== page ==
ABC Sees Mixed Bag For CFB Openers Ryder Cup Introduces Strict Cell Phone Regulations E-Sports Quickly Growing In Popularity App Review: ACC OK, But Needs Improving Media Notes CBS Going All-Out With U.S. Open Coverage SEC Net Airs First Games Without Issues Sportsnet Announces NHL Broadcast Talent Final Ratings Fisher Angry Over ESPN's Sam Report
Upcoming Conferences and Events
SBD/Issue 37/Sports Media
Playing To Win: Les Moonves Discusses The Future Of Sports On CBS
Published November 2, 2010
|Moonves Says CBS Sports
Is Now A Profitable Division
CBS Corp. President & CEO Les Moonves is "evolving his business constantly, citing specific examples like the need to remake the news business and an unwillingness to take losses on sports-rights packages like NCAA basketball," according to a Q&A with Melissa Grego of BROADCASTING & CABLE. Excerpts of the interview are below:
Q: Let’s talk about sports, speaking of Turner and Time Warner. Certainly it’s OK to have a loss leader in business, and sports in a lot of ways is that, and you made this terrific deal with them on NCAA.
Moonves: It’s not a loss leader anymore. When we had the NCAA tournament, it was. But right now the CBS Sports department is a profitable division because of that deal.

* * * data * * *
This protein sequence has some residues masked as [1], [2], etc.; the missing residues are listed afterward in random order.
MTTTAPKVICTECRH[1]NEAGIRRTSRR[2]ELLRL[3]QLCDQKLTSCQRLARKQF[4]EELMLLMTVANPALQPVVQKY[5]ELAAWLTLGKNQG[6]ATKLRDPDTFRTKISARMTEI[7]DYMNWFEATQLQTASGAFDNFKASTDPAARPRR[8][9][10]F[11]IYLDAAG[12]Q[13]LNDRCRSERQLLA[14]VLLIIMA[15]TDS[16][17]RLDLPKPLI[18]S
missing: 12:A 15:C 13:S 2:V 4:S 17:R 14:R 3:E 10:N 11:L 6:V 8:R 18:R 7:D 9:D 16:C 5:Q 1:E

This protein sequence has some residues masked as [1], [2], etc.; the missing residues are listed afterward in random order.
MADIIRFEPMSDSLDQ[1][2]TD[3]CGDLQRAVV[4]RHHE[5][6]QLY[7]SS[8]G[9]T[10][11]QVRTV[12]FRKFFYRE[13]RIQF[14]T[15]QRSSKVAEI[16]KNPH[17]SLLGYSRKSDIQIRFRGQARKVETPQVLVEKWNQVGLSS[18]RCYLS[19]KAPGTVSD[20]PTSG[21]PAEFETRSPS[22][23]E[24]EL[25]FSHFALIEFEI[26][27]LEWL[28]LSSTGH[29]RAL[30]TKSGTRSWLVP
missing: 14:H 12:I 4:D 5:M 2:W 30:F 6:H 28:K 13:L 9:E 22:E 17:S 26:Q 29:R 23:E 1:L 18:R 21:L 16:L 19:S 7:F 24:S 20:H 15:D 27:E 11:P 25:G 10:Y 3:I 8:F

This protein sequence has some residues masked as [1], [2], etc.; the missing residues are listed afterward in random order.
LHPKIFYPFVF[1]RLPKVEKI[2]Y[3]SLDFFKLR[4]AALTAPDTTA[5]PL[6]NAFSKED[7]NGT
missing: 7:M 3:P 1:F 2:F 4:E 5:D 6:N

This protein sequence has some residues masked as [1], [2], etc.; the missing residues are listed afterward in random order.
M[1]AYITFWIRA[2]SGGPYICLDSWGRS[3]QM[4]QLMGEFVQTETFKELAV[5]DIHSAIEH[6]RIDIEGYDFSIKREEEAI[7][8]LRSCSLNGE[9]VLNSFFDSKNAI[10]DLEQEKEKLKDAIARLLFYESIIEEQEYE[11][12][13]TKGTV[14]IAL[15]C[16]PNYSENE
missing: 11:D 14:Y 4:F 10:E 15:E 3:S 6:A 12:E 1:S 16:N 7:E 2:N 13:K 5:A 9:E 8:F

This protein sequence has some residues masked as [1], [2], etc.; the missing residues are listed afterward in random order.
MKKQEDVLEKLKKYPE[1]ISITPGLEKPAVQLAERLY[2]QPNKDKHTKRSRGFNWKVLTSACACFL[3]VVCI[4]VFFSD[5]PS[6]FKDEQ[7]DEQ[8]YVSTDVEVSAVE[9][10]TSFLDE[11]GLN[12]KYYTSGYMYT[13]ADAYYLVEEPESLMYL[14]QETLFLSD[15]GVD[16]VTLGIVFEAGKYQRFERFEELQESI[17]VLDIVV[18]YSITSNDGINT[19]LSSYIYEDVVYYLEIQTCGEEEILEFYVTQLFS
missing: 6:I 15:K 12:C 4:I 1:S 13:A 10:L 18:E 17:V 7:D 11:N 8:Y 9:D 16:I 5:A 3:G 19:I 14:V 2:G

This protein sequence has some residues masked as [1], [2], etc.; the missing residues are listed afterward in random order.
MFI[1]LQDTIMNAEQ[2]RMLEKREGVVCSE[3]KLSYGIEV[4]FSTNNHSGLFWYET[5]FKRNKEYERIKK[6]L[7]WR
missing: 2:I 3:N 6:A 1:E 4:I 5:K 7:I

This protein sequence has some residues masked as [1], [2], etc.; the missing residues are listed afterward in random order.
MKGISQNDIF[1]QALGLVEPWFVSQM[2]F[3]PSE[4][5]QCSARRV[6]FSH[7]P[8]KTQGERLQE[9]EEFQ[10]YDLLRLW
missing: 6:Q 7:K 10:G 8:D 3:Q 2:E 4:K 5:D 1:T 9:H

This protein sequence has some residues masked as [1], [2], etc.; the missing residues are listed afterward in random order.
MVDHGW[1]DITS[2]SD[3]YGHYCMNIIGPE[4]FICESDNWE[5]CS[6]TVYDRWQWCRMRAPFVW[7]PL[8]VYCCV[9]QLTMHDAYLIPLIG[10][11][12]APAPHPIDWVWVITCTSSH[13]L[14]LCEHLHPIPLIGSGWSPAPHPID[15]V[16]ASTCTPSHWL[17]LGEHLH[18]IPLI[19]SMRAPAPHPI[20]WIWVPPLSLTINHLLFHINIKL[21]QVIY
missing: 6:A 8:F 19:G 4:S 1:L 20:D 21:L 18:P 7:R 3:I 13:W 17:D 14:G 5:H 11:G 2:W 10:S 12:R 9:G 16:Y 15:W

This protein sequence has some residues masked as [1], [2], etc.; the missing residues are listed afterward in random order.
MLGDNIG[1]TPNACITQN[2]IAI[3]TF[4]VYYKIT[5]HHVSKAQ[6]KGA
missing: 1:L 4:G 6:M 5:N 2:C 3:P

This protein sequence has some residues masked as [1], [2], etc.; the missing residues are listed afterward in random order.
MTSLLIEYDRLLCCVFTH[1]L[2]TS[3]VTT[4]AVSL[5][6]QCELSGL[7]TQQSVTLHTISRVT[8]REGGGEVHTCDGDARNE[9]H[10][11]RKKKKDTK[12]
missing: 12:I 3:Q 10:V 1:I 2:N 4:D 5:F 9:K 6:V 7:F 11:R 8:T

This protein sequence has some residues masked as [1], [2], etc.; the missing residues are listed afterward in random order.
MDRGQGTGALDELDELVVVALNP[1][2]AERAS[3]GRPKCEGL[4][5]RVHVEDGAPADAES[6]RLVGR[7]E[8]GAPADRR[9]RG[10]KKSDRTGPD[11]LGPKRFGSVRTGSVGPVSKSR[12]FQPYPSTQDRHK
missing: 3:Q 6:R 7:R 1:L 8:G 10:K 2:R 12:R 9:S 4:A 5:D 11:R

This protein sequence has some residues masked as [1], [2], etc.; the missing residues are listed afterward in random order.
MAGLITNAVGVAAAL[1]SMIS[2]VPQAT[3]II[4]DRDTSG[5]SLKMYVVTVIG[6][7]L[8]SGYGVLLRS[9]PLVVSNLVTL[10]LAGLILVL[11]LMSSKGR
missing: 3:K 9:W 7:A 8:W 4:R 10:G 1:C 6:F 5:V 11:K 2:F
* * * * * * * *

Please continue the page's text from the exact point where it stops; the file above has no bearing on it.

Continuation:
Q: Can you continue to get the big games, the big franchises with the escalating rights fees? Can you do it on your own, do you have to do these partnerships?
Moonves: Our big sports events are obviously the NFL number one, the NCAA basketball tournament number two. We obviously carry more golf than anybody else, we have the U.S. Open tennis tournament and we have college football. College football, we just signed a new deal for 14 years -- very lucrative. The NFL has been very smart I think in negotiating. By the same token, we are profitable with the NFL. We hope to continue that deal for a long, long time to come. The NCAA deal was a long-term deal where the rights escalated drastically going into this year. So we were looking at sizeable loss, which is why we reached out. We were able to make a terrific deal that is mutually beneficial with Turner, which sort of saves our bacon with the NCAA. So right now, all of our sports are in good shape. Look, we wish Tiger Woods will come back, we’ll make more money in golf. And I mean come back as a contender. That’s very helpful to us. We wish the U.S. Open wouldn’t rain out every year.
Q: Do you want the Olympics?
Moonves: Not at the prices that they seem to be going for. We are no longer going to bid for loss leaders. We don’t need to do that. We’re leading the world in a lot of different ways. We don’t need to invest in something that we’re going to lose money on just to help … the prestige of this network. I think we’re already there.
Q: But if you could do like what you did with NCAA, with Turner, would you?
Moonves: Certainly. It’s a great event (BROADCASTING & CABLE, 11/1 issue).